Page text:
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13 WTHR Indianapolis | Indianapolis Local News & Weather

Judge dismisses criminal counts in Missouri duck boat deaths – 9 members of Indianapolis family died

The boat captain, the general manager of the boat’s operator, and the manager on duty that day were charged with neglect and misconduct.

LIBERTY, Mo. — A federal judge has dismissed neglect and misconduct charges against three employees of a tourist boat that sank on a Missouri lake in 2018, killing 17 people.

U.S. District Judge Doug Harpool filed an order Wednesday upholding a recommendation made in September.

Kenneth Scott McKee, of Verona, the captain of the duck boat; Curtis Lanham, of Galena, the general manager of the boat’s operator, Ride the Ducks Branson; and Charles Baltzell, of Kirbyville, the manager on duty that day, were charged with neglect and misconduct after the amphibious vehicle sank during a storm on Table Rock Lake near Branson. McKee also was charged with failure to properly assess the weather before launching the boat and not telling passengers to use flotation devices.

The boat had entered the lake on July, 19, 2018, despite severe weather warnings.

Riders from Missouri, Illinois, Arkansas and nine members of a family from Indianapolis were killed.

Tia Coleman and her young nephew were the only ones from their family to survive.

Tia lost her husband and three children when the boat sank.

NTSB final report on deadly duck boat accident

U.S. Magistrate Judge David P. Rush ruled in September that the federal government does not have jurisdiction because Table Rock Lake is not considered a navigable waterway, which means it doesn’t support commerce.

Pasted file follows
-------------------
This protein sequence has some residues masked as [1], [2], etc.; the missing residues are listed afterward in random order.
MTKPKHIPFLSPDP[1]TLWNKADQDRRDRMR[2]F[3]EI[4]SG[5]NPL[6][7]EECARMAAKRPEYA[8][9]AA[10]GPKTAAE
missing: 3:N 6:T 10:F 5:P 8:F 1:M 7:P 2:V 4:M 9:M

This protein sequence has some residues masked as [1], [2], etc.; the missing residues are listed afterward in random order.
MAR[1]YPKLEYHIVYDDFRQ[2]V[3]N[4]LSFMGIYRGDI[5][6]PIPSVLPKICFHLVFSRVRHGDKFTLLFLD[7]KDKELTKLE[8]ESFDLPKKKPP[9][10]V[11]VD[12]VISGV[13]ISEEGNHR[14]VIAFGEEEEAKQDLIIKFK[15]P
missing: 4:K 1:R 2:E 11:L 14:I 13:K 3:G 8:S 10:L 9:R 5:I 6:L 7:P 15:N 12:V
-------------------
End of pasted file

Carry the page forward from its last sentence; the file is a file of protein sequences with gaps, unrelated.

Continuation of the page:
“While the events of July 19, 2018 remain an unfortunate accident and tragedy we’re pleased that both Judge Harpool and Magistrate Judge Rush have sustained the admiralty dismissal motion,” McKee's attorneys, J.R. Hobbs and Marilyn Keller, said in a statement.

Federal prosecutors could appeal the dismissal. Don Ledford, a spokesman for the U.S. attorney's office in Kansas City, said the office would not comment on the judge's decision.

Ripley Entertainment, which owned the former World War II vehicle, settled 31 lawsuits related to the sinking. The boats, once a popular draw in the southwest Missouri tourist town, have not returned to the lake since the sinking.  

Ripley Entertainment Inc. released a statement to 13News Thursday afternoon:

“Branson Ride The Ducks fully cooperated with the U.S. Attorney’s Office investigation into the accident that occurred in July of 2018. As we have from the beginning, we are dedicated to working with the community of Branson, and continuing our support of the families and employees who were impacted by the accident.”